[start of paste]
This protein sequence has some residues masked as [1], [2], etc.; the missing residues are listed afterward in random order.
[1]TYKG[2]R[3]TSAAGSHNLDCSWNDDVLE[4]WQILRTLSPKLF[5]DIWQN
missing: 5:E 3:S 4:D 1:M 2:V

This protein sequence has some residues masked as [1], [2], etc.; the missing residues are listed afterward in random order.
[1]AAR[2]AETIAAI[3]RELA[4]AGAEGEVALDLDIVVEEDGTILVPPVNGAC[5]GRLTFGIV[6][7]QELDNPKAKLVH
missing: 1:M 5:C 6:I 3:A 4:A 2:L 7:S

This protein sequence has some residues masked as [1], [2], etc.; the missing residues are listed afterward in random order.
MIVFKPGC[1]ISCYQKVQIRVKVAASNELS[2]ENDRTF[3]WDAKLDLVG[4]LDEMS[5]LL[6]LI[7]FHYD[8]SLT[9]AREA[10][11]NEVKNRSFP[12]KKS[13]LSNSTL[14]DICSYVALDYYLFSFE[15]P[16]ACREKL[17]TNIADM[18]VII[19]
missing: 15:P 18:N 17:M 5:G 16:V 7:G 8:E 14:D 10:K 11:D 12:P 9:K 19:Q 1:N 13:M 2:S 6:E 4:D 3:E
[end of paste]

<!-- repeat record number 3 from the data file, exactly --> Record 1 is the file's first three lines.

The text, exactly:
This protein sequence has some residues masked as [1], [2], etc.; the missing residues are listed afterward in random order.
MIVFKPGC[1]ISCYQKVQIRVKVAASNELS[2]ENDRTF[3]WDAKLDLVG[4]LDEMS[5]LL[6]LI[7]FHYD[8]SLT[9]AREA[10][11]NEVKNRSFP[12]KKS[13]LSNSTL[14]DICSYVALDYYLFSFE[15]P[16]ACREKL[17]TNIADM[18]VII[19]
missing: 15:P 18:N 17:M 5:G 16:V 7:G 8:E 14:D 10:K 11:D 12:P 9:K 19:Q 1:N 13:M 2:S 6:E 4:D 3:E